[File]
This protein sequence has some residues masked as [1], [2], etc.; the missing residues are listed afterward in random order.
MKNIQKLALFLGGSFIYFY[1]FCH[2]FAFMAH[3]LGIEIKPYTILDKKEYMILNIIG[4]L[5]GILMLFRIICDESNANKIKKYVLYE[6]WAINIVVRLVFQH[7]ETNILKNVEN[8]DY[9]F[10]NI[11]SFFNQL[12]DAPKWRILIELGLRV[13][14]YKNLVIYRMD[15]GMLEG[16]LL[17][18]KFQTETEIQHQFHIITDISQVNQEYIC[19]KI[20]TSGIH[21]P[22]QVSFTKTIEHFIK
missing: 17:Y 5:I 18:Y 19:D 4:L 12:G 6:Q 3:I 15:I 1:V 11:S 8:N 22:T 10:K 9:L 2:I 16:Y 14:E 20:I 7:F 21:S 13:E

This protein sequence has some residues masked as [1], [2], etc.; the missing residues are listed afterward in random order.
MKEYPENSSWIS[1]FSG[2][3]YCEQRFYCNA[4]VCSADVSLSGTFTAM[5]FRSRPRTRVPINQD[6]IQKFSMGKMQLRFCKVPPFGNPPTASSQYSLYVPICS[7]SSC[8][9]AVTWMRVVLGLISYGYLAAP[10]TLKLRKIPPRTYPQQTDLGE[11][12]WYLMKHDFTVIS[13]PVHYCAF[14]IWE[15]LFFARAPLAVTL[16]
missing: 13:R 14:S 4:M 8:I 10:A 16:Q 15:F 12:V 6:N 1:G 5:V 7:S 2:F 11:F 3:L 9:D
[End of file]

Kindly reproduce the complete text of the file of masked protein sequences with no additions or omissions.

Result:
This protein sequence has some residues masked as [1], [2], etc.; the missing residues are listed afterward in random order.
MKNIQKLALFLGGSFIYFY[1]FCH[2]FAFMAH[3]LGIEIKPYTILDKKEYMILNIIG[4]L[5]GILMLFRIICDESNANKIKKYVLYE[6]WAINIVVRLVFQH[7]ETNILKNVEN[8]DY[9]F[10]NI[11]SFFNQL[12]DAPKWRILIELGLRV[13][14]YKNLVIYRMD[15]GMLEG[16]LL[17][18]KFQTETEIQHQFHIITDISQVNQEYIC[19]KI[20]TSGIH[21]P[22]QVSFTKTIEHFIK
missing: 17:Y 5:I 18:Y 19:D 4:L 12:G 6:Q 3:I 15:I 1:V 11:S 8:N 22:T 10:K 9:L 2:I 16:Y 14:E 20:I 7:F 21:S 13:E

This protein sequence has some residues masked as [1], [2], etc.; the missing residues are listed afterward in random order.
MKEYPENSSWIS[1]FSG[2][3]YCEQRFYCNA[4]VCSADVSLSGTFTAM[5]FRSRPRTRVPINQD[6]IQKFSMGKMQLRFCKVPPFGNPPTASSQYSLYVPICS[7]SSC[8][9]AVTWMRVVLGLISYGYLAAP[10]TLKLRKIPPRTYPQQTDLGE[11][12]WYLMKHDFTVIS[13]PVHYCAF[14]IWE[15]LFFARAPLAVTL[16]
missing: 13:R 14:S 4:M 8:I 10:A 16:Q 15:F 12:V 6:N 1:G 5:V 7:S 2:F 11:F 3:L 9:D